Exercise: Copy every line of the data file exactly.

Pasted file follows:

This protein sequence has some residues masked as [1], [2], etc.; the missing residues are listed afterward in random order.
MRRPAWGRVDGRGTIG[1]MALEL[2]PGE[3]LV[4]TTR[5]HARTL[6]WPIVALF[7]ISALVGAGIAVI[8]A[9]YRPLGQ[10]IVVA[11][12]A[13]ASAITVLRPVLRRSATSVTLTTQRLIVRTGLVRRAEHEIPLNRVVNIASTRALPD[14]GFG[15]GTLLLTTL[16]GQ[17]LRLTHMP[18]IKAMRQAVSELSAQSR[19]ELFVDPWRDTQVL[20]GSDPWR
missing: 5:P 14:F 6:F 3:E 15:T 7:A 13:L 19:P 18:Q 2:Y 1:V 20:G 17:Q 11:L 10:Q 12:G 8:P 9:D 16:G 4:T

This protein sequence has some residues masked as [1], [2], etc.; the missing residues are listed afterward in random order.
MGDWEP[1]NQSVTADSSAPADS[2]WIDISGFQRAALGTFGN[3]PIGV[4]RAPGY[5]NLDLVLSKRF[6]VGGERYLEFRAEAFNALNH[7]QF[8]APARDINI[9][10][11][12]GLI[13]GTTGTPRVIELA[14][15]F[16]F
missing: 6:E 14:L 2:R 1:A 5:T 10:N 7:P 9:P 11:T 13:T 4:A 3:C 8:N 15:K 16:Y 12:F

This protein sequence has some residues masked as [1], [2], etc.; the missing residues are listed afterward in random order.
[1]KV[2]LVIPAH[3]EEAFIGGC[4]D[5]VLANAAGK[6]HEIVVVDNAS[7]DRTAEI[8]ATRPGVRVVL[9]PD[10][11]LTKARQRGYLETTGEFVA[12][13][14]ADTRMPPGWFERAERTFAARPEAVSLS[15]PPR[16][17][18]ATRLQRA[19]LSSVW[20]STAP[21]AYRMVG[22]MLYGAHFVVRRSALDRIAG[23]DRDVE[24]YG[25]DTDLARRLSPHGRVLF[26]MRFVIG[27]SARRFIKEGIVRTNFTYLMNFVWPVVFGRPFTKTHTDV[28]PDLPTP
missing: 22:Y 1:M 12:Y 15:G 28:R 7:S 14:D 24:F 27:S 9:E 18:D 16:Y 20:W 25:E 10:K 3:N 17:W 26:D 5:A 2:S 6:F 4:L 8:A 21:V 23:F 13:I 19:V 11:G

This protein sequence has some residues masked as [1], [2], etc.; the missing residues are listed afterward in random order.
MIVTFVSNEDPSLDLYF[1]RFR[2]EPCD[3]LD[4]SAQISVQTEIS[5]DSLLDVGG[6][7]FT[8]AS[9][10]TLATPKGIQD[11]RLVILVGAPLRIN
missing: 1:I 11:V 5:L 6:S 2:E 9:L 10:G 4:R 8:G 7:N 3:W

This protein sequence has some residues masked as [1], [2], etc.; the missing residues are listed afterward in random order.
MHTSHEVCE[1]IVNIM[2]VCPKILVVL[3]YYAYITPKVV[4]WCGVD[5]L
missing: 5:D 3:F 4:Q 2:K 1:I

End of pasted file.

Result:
This protein sequence has some residues masked as [1], [2], etc.; the missing residues are listed afterward in random order.
MRRPAWGRVDGRGTIG[1]MALEL[2]PGE[3]LV[4]TTR[5]HARTL[6]WPIVALF[7]ISALVGAGIAVI[8]A[9]YRPLGQ[10]IVVA[11][12]A[13]ASAITVLRPVLRRSATSVTLTTQRLIVRTGLVRRAEHEIPLNRVVNIASTRALPD[14]GFG[15]GTLLLTTL[16]GQ[17]LRLTHMP[18]IKAMRQAVSELSAQSR[19]ELFVDPWRDTQVL[20]GSDPWR
missing: 5:P 14:F 6:F 3:E 15:T 7:A 13:L 19:P 18:Q 2:Y 1:V 20:G 17:Q 11:L 10:Q 12:G 8:P 9:D 16:G 4:T

This protein sequence has some residues masked as [1], [2], etc.; the missing residues are listed afterward in random order.
MGDWEP[1]NQSVTADSSAPADS[2]WIDISGFQRAALGTFGN[3]PIGV[4]RAPGY[5]NLDLVLSKRF[6]VGGERYLEFRAEAFNALNH[7]QF[8]APARDINI[9][10][11][12]GLI[13]GTTGTPRVIELA[14][15]F[16]F
missing: 6:E 14:L 2:R 1:A 5:T 10:N 7:P 9:P 11:T 13:T 4:A 3:C 8:N 15:K 16:Y 12:F

This protein sequence has some residues masked as [1], [2], etc.; the missing residues are listed afterward in random order.
[1]KV[2]LVIPAH[3]EEAFIGGC[4]D[5]VLANAAGK[6]HEIVVVDNAS[7]DRTAEI[8]ATRPGVRVVL[9]PD[10][11]LTKARQRGYLETTGEFVA[12][13][14]ADTRMPPGWFERAERTFAARPEAVSLS[15]PPR[16][17][18]ATRLQRA[19]LSSVW[20]STAP[21]AYRMVG[22]MLYGAHFVVRRSALDRIAG[23]DRDVE[24]YG[25]DTDLARRLSPHGRVLF[26]MRFVIG[27]SARRFIKEGIVRTNFTYLMNFVWPVVFGRPFTKTHTDV[28]PDLPTP
missing: 22:Y 1:M 12:Y 15:G 28:R 7:S 14:D 24:F 27:S 9:E 18:D 16:Y 20:W 25:E 10:K 3:N 17:W 26:D 5:A 2:S 6:F 4:L 8:A 21:V 23:F 13:I 19:V 11:G

This protein sequence has some residues masked as [1], [2], etc.; the missing residues are listed afterward in random order.
MIVTFVSNEDPSLDLYF[1]RFR[2]EPCD[3]LD[4]SAQISVQTEIS[5]DSLLDVGG[6][7]FT[8]AS[9][10]TLATPKGIQD[11]RLVILVGAPLRIN
missing: 1:I 11:V 5:L 6:S 2:E 9:L 10:G 4:R 8:G 7:N 3:W

This protein sequence has some residues masked as [1], [2], etc.; the missing residues are listed afterward in random order.
MHTSHEVCE[1]IVNIM[2]VCPKILVVL[3]YYAYITPKVV[4]WCGVD[5]L
missing: 5:D 3:F 4:Q 2:K 1:I